Thursday, October 12, 2006

"Be grateful that no one knows you": Cautionary words for young writers from Rainer Maria Rilke

Call it a guilty pleasure: lately, whenever I can find the time, I have been sneaking in bits of Rilke's work into my reading, hitting upon various poems and prose pieces here and there. He was certainly a genius, and I find the language he uses vigorous and intoxicating, even in translation... this is not to say I understand everything I read by him, but it always seems to me to be worth the effort for the beauty and wisdom I find in his writing.

Here is an example of that wisdom that I thought my partner in this effort, Mutt, would appreciate. I just happened to come across them at random in one of his uncollected prose pieces -- in this case, an appreciation of the playwright Henrik Ibsen. Now I know Mutt very well and when he reads this his first reaction will be, "Ha! This doesn't apply to me; I'll never be in the situation he describes." But O Mighty Mighty Mutt, I beseech you to read on, read on, until you reach the end! Then let the profundity and wisdom of these off-hand comments, which seem to be only tangential to the main points Rilke was trying to make in the essay, work on your mind and heart a bit... I found them to be fascinating and insightful, and I hope you will too. Certainly, if nothing else, they give you a sense of the kind of mind Rilke had, and how seriously he took the craft -- no, the vocation -- of writing. And they might also serve as cautionary wisdom for young writers who may, in their sheer humanity, be tempted by the idea of "someday becoming famous." I'm not saying that's your temptation at all (in fact, see Mutt's oustanding "Journal" post, the one prior to this one, to learn all you need to know about what motivates him as a writer!), but I do think you'll appreciate his points... Anyway, it is the last two paragraphs that got my attention and made me want to share this, especially the astounding last lines.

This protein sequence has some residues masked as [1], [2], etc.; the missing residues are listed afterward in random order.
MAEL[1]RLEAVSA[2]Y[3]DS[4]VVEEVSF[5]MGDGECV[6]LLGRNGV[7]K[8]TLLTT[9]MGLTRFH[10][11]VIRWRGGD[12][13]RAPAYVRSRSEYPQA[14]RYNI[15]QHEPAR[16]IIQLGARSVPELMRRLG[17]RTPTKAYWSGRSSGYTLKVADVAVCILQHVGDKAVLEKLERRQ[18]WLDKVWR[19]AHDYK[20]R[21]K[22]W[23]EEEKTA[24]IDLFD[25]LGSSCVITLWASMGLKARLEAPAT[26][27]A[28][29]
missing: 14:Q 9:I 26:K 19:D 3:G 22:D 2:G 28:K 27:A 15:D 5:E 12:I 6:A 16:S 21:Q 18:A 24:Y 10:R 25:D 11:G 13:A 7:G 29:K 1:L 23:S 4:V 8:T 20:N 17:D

[NOTE: These are the opening paragraphs of an essay simply titled "Ibsen".]

There I sat before your books, obstinate man, trying to understand them as the others do, who don't leave you in one piece but chip off their little portion and go away satisfied. For I still didn't understand fame, that public demolition of someone who is in the process of becoming, whose building-site the mob breaks into, knocking down his stones.

Young man anywhere, in whom something is welling that makes you shiver, be grateful that no one knows you. And if those who think you are worthless contradict you, and if those whom you call your friends abandon you, and if they want to destroy you because of your precious ideas: what is this obvious danger, which concentrates you inside yourself, compared with the cunning enmity of fame, later, which makes you innocuous by scattering you all around?

Don't ask anyone to speak about you, not even contemptuously. And when time passes and you notice that your name is circulating among men, don't take this more seriously than anything else you might find in their mouths. Think rather that it has become cheapened, and throw it away. Take another name, any other, so that God can call you in the night. And hide it from everyone.

1 comment:

Mutt Ploughman said...

This is certainly a comfort to writers starting out, who don't think they'll have to deal with much 'notoriety' in the first place. Rilke certainly had some fascinating things to say about the artist's motives and methods....he was a sound voice for anyone who might endeavor to explore their own creativity. In a way, I can see the wisdom in his advice to "be grateful" that no one knows you as you try to create art. You're not hindered by anyone's expectations of what you are doing. The only thing that will stop you from doing the thing is you. If you create something good that earns you some notice of others, those conditions probably can never be replicated, the freedom you had when you were still obscure and trying to make something of yourself. Rilke seems to be saying that an artist should enjoy their obscurity while they have it, and make the most of it. Like youth or innocence, once you lose it, it's gone forever.

Once again, insightful and meaty helpings being served up by Duke Altum.....pass the gravy.......